Why Miners Walked Away From the Planet's Richest Undeveloped Gold Depositby
Before pulling out of the Pebble Mine project last week, Anglo American, one of the world’s biggest mining companies, had invested six years and at least $541 million—in a partnership with Vancouver-based Northern Dynasty Minerals—to develop the site in southwestern Alaska. Wait, pause on that number for a sec: $541 million. That’s right, the London-based multinational and its U.S. subsidiary (AA Pebble) just forfeited a return on more than half a billion dollars of its shareholders’ money. By the end of its 60-day withdrawal from the project (mid-November), that figure will probably end up closer to $580 million. Anglo American has also indicated it will write down a $300 million loss (misreported as a “penalty” elsewhere) to remove the proposed mine as an asset from its books.
Although a far smaller player, Northern Dynasty will soon own 100 percent of the project, thought to be worth $300 billion or more, and vows to carry on. Having completed more than a million feet of exploratory, diamond-core drilling in 1,200 holes, the former partners also amassed a 27,000-page study of the terrain, but had not begun the formal permitting process. In fact, Northern Dynasty has plowed $180 million into Pebble since it first secured the rights to the region in 2001. Huge mining consortiums frequently seed nine-figure projects, but $760 million-plus is still a large sum, so why did Anglo American bail now? In the statement that accompanied the Sept. 16 decision, its chief executive officer, Mark Cutifani, explained that the move was not driven by a reassessment of the site’s potential, but an effort to “prioritize capital to projects with the highest value and lowest risks.”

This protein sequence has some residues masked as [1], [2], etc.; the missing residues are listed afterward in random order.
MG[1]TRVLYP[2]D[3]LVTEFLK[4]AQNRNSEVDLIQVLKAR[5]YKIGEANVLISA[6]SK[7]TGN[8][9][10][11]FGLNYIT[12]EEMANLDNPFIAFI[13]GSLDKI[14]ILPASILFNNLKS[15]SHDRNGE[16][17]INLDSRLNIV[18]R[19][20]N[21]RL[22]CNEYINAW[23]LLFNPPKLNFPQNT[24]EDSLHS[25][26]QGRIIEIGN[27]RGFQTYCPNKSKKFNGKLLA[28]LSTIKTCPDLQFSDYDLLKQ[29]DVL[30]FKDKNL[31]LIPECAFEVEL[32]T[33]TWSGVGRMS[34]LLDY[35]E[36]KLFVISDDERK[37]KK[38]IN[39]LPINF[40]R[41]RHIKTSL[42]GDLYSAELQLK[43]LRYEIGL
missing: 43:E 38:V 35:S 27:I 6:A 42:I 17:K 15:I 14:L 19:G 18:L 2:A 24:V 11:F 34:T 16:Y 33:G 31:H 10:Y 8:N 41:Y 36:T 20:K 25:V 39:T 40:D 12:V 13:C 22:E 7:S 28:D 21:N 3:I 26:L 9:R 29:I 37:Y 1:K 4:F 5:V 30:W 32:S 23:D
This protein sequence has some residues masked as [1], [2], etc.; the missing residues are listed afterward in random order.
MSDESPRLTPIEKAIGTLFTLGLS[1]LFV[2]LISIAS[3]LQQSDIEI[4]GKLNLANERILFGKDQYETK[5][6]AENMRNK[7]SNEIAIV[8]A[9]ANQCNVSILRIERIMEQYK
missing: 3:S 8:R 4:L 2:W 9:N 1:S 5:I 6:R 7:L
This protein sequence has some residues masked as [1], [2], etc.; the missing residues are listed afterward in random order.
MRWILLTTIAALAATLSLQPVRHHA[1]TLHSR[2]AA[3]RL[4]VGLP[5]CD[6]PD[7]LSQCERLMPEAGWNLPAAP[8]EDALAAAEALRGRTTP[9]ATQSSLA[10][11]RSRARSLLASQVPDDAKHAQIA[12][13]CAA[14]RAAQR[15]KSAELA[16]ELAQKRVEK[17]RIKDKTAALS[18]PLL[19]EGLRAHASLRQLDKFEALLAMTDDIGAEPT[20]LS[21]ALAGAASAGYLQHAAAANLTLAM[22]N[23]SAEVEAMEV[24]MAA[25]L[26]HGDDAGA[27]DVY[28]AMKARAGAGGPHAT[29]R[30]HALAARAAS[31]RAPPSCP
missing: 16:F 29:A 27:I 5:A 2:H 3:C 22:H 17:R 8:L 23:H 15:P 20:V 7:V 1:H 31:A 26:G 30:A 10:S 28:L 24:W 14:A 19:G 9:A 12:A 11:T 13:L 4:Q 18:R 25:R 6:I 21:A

To the energetic opponents of the mine, and they are not scarce, the greatest risk remains the one posed by the Pebble Mine to the salmon fisheries in Alaska’s Bristol Bay, as well as to the overwhelmingly Native American communities that harvest the fish. Close to one-half of the world’s sockeye salmon spawn in the watersheds downstream from the mine site. Could it be that Anglo American believes the Environmental Protection Agency will block the mine? (Under the Clean Water Act, the agency has the authority to veto the mine on environmental grounds.) Certainly the agency’s most recent watershed assessment (PDF) suggests it might. And what of the No Dirty Gold campaign, in which more than 50 gold buyers and retailers, including Zale, Wal-Mart, QVC, and Balfour (the graduation ring company), signed a pledge not to buy gold from the Pebble Mine? Is “dirty gold” becoming the new conflict diamond?